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June 29, 2009

bookofjoe MoneyMaker™ — literally

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You know how they always tell you to vote for yourself in an election in which you're a candidate?

Reminds me of one of my favorite fridge magnets, it shows some crazy line drawing of a guy saying "Vote for Change!"

Then below it says, "Vote for me and I'll give you 25 cents."

It's amused me for decades.

Anyway.

Now that bookofjoe's available for the Kindle (you could look it up), it seemed to me obvious that I should subscribe so as to have at least one person on my Amazon roll.

Beside which, I could finally give the idiot who writes bookofjoe my two cents worth — on a daily basis.

But I digress yet again.

Problem is I don't have a Kindle, just an iPod touch with the Kindle reader app, quite nifty but "... newspapers, magazines and blogs are not available for iPhone [or iPod touch] at this time."

But I already knew that.

What I was thinking was that it would be nice for Amazon to let people subscribe regardless of whether they had a Kindle or, for that matter, any interest in reading on a Kindle as opposed to online.

No, what I'm thinking is that subscribing is a nice way to support someone's blog or website, even if you access it on another platform.

I've never liked the "Donate" button PayPal offers as a way of bringing in money; it seems too needy and off-putting, as if you really don't think the recipient deserves it on merit.

I got the subscription-as-a-gesture idea from a blog post by reader Joel Ordesky.

Maybe I'll forward this post to Amazon's Kindle store and see if they have any thoughts on it.

June 29, 2009 at 04:01 PM | Permalink | Comments (2) | TrackBack

Hublot x BMC Limited Edition All Black Bicycle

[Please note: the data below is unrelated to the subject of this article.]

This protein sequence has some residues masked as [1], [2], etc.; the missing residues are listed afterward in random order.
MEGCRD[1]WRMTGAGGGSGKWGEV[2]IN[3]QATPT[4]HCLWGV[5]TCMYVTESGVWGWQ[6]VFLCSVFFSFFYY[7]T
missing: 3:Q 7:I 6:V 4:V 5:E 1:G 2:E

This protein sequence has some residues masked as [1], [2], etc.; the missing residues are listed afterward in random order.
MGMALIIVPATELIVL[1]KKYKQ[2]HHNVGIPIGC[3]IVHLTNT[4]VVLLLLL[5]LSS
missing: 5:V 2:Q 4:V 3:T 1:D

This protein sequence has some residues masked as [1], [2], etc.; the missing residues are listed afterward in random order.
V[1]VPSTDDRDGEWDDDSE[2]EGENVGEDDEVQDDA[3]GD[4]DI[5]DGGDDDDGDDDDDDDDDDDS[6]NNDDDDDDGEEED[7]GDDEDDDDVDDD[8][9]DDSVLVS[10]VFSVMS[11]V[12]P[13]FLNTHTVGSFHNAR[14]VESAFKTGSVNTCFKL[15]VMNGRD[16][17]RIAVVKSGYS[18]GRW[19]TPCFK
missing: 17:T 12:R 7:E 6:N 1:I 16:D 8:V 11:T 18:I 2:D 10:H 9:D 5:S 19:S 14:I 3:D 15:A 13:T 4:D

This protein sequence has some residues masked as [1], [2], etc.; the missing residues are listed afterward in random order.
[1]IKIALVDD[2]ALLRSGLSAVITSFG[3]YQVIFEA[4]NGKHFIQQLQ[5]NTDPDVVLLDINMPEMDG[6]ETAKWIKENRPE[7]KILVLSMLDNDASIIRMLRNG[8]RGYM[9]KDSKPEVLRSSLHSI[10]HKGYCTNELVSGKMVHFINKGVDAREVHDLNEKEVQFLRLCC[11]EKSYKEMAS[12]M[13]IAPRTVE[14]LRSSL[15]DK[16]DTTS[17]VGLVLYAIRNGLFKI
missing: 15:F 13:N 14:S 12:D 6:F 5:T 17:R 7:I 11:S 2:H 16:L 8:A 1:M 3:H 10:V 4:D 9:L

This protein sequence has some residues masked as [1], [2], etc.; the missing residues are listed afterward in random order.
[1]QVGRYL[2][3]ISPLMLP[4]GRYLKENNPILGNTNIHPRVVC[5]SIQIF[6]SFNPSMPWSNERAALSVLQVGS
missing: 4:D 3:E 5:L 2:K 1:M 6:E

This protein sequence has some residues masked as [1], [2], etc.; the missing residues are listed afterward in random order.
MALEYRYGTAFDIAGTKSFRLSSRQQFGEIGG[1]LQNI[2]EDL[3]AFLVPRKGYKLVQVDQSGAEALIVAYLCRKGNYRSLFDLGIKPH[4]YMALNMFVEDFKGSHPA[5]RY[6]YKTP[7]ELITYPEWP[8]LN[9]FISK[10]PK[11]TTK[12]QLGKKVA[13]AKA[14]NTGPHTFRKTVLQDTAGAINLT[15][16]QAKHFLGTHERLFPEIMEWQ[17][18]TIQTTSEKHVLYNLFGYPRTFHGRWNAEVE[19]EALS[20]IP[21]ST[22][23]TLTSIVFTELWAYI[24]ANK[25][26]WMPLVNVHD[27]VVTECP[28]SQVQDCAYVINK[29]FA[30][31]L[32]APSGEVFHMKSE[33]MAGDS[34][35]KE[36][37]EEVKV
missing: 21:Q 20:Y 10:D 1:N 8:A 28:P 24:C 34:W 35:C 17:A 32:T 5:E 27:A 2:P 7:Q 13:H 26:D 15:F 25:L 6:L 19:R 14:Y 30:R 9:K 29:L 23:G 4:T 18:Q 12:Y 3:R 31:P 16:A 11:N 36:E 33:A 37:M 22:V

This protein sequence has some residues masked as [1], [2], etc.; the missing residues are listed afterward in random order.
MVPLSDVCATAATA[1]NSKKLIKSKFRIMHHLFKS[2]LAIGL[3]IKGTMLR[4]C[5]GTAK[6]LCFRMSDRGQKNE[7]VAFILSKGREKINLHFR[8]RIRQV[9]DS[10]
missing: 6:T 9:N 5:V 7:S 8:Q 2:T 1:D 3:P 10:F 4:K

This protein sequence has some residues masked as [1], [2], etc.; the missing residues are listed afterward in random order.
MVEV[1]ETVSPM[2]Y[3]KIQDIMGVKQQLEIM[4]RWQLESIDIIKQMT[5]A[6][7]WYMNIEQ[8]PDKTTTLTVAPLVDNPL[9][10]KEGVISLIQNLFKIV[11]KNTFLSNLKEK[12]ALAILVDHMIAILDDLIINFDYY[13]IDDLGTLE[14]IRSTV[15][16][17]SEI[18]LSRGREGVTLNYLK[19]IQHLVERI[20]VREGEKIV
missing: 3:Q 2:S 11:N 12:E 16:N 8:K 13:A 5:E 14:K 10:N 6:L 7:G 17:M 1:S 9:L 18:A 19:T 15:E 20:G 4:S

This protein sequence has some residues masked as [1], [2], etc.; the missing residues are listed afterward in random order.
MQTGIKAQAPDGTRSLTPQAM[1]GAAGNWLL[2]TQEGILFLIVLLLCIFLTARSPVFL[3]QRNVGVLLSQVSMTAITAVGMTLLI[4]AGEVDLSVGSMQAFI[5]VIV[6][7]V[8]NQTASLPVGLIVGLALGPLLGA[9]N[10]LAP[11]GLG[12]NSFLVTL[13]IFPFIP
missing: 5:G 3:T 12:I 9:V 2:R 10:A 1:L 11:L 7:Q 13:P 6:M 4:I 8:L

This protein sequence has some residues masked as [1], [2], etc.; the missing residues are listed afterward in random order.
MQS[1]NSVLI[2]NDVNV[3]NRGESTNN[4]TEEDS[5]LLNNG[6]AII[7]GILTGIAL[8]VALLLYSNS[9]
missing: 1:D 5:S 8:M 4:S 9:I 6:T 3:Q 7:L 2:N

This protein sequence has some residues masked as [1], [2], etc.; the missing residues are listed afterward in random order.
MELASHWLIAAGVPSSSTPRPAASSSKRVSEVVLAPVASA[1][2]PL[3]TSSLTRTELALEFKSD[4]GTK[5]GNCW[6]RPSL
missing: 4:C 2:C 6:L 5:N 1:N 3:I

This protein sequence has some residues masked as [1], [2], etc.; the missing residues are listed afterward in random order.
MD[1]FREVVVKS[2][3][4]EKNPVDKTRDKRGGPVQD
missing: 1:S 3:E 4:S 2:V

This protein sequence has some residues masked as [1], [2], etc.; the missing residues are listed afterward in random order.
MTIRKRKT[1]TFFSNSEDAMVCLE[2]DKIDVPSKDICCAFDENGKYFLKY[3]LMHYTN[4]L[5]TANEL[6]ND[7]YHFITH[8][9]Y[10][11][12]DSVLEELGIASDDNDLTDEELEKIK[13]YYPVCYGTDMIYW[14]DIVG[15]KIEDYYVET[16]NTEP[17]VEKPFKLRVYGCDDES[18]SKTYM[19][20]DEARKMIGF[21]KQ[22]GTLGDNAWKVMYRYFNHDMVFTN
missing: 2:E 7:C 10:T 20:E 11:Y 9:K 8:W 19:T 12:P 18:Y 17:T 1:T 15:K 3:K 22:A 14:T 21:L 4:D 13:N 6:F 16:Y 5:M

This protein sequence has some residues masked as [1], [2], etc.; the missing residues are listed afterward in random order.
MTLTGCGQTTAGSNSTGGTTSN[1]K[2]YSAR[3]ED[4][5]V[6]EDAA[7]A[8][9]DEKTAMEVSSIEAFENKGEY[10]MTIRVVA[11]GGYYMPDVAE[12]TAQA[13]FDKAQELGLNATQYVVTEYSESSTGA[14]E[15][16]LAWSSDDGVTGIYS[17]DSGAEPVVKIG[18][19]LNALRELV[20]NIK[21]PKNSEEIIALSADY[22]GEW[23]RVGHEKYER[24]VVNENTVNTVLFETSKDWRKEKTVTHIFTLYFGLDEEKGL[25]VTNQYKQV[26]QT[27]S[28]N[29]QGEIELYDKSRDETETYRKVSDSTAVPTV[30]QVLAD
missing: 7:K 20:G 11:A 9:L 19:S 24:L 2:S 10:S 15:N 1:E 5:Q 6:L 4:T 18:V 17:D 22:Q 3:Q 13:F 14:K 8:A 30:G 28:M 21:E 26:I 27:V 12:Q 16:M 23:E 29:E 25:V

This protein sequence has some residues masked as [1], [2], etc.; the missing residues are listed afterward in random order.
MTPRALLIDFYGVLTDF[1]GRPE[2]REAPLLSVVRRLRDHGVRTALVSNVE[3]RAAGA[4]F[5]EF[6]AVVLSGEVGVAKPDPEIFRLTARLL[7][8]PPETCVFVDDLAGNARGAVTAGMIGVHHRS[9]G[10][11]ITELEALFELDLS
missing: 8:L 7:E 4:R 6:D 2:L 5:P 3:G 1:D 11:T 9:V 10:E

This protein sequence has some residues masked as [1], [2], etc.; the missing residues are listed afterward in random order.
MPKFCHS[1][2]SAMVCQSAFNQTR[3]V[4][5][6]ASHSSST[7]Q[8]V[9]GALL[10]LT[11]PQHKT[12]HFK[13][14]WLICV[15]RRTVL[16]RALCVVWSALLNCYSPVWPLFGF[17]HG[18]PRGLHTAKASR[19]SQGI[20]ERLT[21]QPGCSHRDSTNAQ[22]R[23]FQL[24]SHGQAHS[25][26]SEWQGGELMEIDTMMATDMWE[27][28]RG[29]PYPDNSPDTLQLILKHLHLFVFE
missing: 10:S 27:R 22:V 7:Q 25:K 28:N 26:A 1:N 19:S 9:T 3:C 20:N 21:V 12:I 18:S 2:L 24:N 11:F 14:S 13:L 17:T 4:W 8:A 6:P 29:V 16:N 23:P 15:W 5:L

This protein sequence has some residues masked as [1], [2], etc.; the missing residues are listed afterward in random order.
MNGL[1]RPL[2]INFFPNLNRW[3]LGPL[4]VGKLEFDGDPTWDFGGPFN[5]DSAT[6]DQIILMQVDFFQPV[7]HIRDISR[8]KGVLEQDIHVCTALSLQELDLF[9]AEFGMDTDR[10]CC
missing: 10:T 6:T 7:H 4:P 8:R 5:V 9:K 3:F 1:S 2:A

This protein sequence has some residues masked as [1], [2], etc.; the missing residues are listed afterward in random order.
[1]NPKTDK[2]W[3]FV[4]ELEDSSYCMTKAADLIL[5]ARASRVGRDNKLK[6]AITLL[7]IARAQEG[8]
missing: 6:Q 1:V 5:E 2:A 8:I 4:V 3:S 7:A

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Carbon fiber and aluminum with ceramic bearings.

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Edition of 30

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available only

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at Hublot stores.

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Price? If you have to ask....

[via Sybarites]

June 29, 2009 at 03:01 PM | Permalink | Comments (2) | TrackBack

'It isn't really there because, if it were, someone would have already picked it up' — Efficient market hypothesis on a $100 bill lying on the sidewalk

There's something wonderfully wacky about this oft-cited apothegm, containing as it does elements of Philip K. Dick, Bugs Bunny, Homer Simpson and Burton Malkiel.

As John Maynard Keynes remarked, "Markets can remain irrational longer than you can remain solvent."

June 29, 2009 at 02:01 PM | Permalink | Comments (1) | TrackBack

TuGo Cup Holder

Oipoipoi

Where was this puppy last month when I covered a half-mile between gates at Philadelphia Airport — pulling my jampacked carry-on wheelie and a tote bag full of books, newspapers and magazines while balancing a searing hot Starbucks Americano in the other hand — in about seven minutes?

Huh?

From websites:

••••••••••••••••••

TuGo™ Holder keeps your coffee cup secure when you're on the run

This pliable molded cup holder safely nestles your coffee cup between the telescoping handles of your wheeled luggage.

Just thread it around the luggage handles, tighten, and slide in any small to medium take-out coffee cup.

••••••••••••••••••

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$9.95.

June 29, 2009 at 01:01 PM | Permalink | Comments (3) | TrackBack

'Magic Fingers' Inventor John Houghtaling is dead at 92

Here's Margalit Fox's June 20, 2009 New York Times obituary.

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John Houghtaling, an inventor whose best-known product shook postwar America, or at least those Americans who stayed overnight in midprice motels, died on Wednesday at his home in Fort Pierce, Fla. Mr. Houghtaling, the inventor of the Magic Fingers Vibrating Bed, was 92.

The cause was complications of a recent fall, his son Paul said.

Developed in 1958 in Mr. Houghtaling’s basement, Magic Fingers was a ubiquitous presence in the roadside America of the 1960s and ’70s. Installed on millions of beds in hotels and motels across the country, it featured a mechanical vibrator attached to the box spring, and a coin meter attached to the vibrator. Activated, “Magic Fingers quickly carries you into the land of tingling relaxation and ease,” as a label on the device proclaimed.

Operation was simple. The weary traveler dropped a quarter into the meter, and the mattress surged to life. Fifteen minutes later, when the shaking stopped, the user could either drop off to sleep or pay for another tremulous round.